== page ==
Best to be safe and choose organic blooms.
How To Dry Rose Petals
There are many different methods for drying flower petals, and we will review some of these methods for drying roses. Most methods are generally very easy, and take no time at all.
I omitted covering the silica gel method in this post, as this method should not be used if you plan to consume the rose petals. Silica gel is great for drying roses, although only if using them in non culinary projects.
If you are looking to dry rose petals or roses in general with silica gel, check out this post on HOW TO DRY FLOWERS WITH SILICA GEL.
1. Air Dry Method
Drying rose petals with the air-drying method is probably one of the easiest ways of drying them. It will take just a few days longer than some of the other methods in which heat and forced air are applied.
If you are not in a hurry, this method will work very well. It’s also a great method for drying lots of petals at once.
To Air Dry Rose Petals:
- Separate the rose petals from each bloom by holding the stem firmly at the base of the rose petals, and pulling the complete flower away from the base of the stem. The petals should easily pull away from the stem into your hand.
- Alternatively, you can also pull the petals off one at a time, from the outside of the bloom, starting with the outermost petals first.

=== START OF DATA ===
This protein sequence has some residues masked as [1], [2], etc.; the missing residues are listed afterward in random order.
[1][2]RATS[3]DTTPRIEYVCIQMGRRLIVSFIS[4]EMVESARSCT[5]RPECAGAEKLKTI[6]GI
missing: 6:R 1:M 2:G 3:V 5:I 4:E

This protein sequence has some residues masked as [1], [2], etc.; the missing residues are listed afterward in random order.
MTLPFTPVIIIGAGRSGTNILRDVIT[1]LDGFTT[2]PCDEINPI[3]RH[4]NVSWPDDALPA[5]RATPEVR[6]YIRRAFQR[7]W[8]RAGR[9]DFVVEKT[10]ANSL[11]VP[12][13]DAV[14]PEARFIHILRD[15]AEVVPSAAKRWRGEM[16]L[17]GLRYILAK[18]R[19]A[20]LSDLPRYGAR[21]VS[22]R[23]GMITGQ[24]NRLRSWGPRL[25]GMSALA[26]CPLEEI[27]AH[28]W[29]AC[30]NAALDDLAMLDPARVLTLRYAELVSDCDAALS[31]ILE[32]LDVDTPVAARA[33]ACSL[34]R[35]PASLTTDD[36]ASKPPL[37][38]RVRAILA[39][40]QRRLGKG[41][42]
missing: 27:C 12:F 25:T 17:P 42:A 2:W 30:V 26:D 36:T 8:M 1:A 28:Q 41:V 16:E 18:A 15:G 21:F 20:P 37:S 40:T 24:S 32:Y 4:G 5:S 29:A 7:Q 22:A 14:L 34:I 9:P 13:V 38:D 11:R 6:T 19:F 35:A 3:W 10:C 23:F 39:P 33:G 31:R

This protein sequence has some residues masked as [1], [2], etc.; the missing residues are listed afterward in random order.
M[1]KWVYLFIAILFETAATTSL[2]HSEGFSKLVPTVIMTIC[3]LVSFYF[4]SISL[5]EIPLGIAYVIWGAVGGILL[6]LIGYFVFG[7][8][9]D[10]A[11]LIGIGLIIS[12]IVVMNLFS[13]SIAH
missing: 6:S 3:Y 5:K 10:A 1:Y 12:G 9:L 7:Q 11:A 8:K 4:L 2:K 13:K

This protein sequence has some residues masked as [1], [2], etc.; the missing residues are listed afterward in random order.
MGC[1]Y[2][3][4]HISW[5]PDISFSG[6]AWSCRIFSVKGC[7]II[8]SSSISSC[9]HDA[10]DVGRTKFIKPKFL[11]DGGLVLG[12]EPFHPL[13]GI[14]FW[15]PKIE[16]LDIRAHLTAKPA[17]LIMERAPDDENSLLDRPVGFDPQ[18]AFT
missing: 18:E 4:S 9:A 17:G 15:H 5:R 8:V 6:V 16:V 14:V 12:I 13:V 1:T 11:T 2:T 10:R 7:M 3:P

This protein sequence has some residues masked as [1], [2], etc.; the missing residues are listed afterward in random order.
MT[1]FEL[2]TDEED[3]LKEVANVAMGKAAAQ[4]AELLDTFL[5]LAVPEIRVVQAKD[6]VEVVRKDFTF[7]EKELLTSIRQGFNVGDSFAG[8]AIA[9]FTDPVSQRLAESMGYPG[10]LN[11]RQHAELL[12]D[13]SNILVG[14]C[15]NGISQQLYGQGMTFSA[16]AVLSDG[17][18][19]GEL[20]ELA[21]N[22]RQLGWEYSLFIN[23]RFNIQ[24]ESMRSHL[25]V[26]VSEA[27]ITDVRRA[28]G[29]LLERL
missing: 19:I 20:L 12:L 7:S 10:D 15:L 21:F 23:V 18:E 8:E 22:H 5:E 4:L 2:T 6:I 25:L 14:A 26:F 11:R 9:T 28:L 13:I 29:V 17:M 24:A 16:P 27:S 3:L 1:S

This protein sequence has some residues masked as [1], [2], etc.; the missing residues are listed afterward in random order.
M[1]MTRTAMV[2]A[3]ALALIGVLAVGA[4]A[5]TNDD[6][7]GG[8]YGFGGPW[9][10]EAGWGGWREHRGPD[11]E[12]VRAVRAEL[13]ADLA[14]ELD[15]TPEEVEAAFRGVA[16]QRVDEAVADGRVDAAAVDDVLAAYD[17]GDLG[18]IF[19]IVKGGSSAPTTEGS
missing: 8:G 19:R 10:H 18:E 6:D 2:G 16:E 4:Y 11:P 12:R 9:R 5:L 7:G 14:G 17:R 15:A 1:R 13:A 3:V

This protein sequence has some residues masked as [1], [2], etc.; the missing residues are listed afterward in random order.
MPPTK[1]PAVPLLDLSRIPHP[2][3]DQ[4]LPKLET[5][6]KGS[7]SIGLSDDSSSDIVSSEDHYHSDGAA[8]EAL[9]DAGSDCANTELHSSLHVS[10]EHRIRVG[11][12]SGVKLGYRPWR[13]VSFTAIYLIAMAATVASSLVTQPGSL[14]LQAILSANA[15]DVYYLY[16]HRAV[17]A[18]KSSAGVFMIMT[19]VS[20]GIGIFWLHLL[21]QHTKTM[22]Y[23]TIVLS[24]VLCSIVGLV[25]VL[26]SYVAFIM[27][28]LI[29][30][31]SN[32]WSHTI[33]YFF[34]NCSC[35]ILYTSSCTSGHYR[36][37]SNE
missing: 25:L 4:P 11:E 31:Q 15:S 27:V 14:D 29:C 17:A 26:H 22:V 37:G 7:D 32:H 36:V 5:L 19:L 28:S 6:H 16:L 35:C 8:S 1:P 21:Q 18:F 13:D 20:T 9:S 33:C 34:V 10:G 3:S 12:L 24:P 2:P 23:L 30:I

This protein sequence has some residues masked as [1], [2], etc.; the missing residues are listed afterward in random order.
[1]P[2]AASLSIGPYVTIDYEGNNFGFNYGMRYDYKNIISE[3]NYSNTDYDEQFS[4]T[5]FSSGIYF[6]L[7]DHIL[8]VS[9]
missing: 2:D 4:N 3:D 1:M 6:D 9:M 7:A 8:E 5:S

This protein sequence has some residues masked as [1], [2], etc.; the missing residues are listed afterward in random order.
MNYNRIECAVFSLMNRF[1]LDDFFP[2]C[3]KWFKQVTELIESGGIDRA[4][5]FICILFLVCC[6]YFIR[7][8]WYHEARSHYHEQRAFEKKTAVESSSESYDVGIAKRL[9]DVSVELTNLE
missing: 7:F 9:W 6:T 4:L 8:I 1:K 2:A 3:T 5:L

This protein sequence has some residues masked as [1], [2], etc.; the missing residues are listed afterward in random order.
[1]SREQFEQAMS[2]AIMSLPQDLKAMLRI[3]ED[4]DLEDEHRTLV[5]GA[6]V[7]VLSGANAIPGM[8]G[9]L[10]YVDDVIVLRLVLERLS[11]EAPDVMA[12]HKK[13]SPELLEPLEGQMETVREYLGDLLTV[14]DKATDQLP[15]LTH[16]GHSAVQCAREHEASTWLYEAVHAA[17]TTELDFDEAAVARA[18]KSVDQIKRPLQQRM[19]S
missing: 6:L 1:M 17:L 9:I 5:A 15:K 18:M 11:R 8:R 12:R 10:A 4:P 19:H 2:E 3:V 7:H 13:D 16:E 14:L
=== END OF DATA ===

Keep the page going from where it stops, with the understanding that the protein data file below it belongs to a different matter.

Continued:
- Lay the petals out in a single layer on top of a baking sheet covered with paper towel. The paper helps to wick away any moisture from the petals, as they are still full of moisture at this point, even if they feel dry to the touch.
- Place the baking sheet with the layer of petals in a dark place, and in a warm area with good air circulation, away from direct sunlight.
- Within several days the petals should be dry and crispy.
- This is my preferred method, as I found that the petals retained more of their original color as they gradually dried.
2. Dry In A Dehydrator
Drying rose petals in the food dehydrator is quick and easy.
To Dehydrate Rose Petals:
- Remove the petals from the roses, using the same process as described.
- Place the rose petals in a single layer on the dehydrator racks.
- Set the temperature on the dehydrator to 135°F, similar to the temperature required for dehydrating fruits and herbs. The roses will blow around inside the dehydrator, especially when they become dry.
- Just make sure to get all the bits of petals as you empty the dehydrator.
- Remove them from the unit as soon as they are done, and allow the petals to cool to air temperature.